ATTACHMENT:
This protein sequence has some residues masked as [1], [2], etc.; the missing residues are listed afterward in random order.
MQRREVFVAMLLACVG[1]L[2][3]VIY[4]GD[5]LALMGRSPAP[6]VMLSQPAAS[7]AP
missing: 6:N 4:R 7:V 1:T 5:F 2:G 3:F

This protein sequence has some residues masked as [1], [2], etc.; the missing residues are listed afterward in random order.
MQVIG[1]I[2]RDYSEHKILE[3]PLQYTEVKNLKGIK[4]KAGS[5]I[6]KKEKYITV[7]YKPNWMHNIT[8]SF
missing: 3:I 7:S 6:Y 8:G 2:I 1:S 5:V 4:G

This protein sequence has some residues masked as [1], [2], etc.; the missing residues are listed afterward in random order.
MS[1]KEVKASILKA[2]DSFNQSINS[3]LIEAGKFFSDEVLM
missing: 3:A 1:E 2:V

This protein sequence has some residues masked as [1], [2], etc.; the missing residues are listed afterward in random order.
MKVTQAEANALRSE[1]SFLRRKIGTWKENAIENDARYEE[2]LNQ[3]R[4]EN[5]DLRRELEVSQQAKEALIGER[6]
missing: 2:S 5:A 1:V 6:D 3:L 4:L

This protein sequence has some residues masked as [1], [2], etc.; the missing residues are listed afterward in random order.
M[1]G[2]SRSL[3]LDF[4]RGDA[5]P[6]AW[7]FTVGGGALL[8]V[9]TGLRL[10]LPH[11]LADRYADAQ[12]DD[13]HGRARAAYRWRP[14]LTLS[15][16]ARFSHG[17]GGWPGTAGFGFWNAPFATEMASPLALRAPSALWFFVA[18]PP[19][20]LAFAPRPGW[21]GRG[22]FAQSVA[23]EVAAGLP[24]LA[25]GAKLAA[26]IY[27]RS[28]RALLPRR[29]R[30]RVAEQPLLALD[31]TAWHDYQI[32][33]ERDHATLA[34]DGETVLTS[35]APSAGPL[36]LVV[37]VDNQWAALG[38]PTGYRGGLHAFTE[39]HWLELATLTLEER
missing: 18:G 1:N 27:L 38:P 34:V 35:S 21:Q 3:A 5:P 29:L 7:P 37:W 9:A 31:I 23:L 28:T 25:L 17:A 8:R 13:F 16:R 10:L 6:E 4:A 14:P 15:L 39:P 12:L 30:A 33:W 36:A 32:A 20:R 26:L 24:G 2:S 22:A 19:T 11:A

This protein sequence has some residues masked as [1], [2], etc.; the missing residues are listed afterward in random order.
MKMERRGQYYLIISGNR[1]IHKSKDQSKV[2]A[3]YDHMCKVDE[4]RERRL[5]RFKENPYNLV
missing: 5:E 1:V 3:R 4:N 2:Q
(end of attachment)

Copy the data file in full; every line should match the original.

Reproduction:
This protein sequence has some residues masked as [1], [2], etc.; the missing residues are listed afterward in random order.
MQRREVFVAMLLACVG[1]L[2][3]VIY[4]GD[5]LALMGRSPAP[6]VMLSQPAAS[7]AP
missing: 6:N 4:R 7:V 1:T 5:F 2:G 3:F

This protein sequence has some residues masked as [1], [2], etc.; the missing residues are listed afterward in random order.
MQVIG[1]I[2]RDYSEHKILE[3]PLQYTEVKNLKGIK[4]KAGS[5]I[6]KKEKYITV[7]YKPNWMHNIT[8]SF
missing: 3:I 7:S 6:Y 8:G 2:I 1:S 5:V 4:G

This protein sequence has some residues masked as [1], [2], etc.; the missing residues are listed afterward in random order.
MS[1]KEVKASILKA[2]DSFNQSINS[3]LIEAGKFFSDEVLM
missing: 3:A 1:E 2:V

This protein sequence has some residues masked as [1], [2], etc.; the missing residues are listed afterward in random order.
MKVTQAEANALRSE[1]SFLRRKIGTWKENAIENDARYEE[2]LNQ[3]R[4]EN[5]DLRRELEVSQQAKEALIGER[6]
missing: 2:S 5:A 1:V 6:D 3:L 4:L

This protein sequence has some residues masked as [1], [2], etc.; the missing residues are listed afterward in random order.
M[1]G[2]SRSL[3]LDF[4]RGDA[5]P[6]AW[7]FTVGGGALL[8]V[9]TGLRL[10]LPH[11]LADRYADAQ[12]DD[13]HGRARAAYRWRP[14]LTLS[15][16]ARFSHG[17]GGWPGTAGFGFWNAPFATEMASPLALRAPSALWFFVA[18]PP[19][20]LAFAPRPGW[21]GRG[22]FAQSVA[23]EVAAGLP[24]LA[25]GAKLAA[26]IY[27]RS[28]RALLPRR[29]R[30]RVAEQPLLALD[31]TAWHDYQI[32][33]ERDHATLA[34]DGETVLTS[35]APSAGPL[36]LVV[37]VDNQWAALG[38]PTGYRGGLHAFTE[39]HWLELATLTLEER
missing: 18:G 1:N 27:L 38:P 34:V 35:S 21:Q 3:A 5:P 29:L 7:P 37:W 9:A 31:I 23:L 28:T 25:L 17:A 8:R 13:F 16:R 10:L 6:E 4:A 14:P 15:L 39:P 12:L 30:A 33:W 36:A 32:A 20:R 26:L 24:G 2:S 22:A 19:T 11:A

This protein sequence has some residues masked as [1], [2], etc.; the missing residues are listed afterward in random order.
MKMERRGQYYLIISGNR[1]IHKSKDQSKV[2]A[3]YDHMCKVDE[4]RERRL[5]RFKENPYNLV
missing: 5:E 1:V 3:R 4:N 2:Q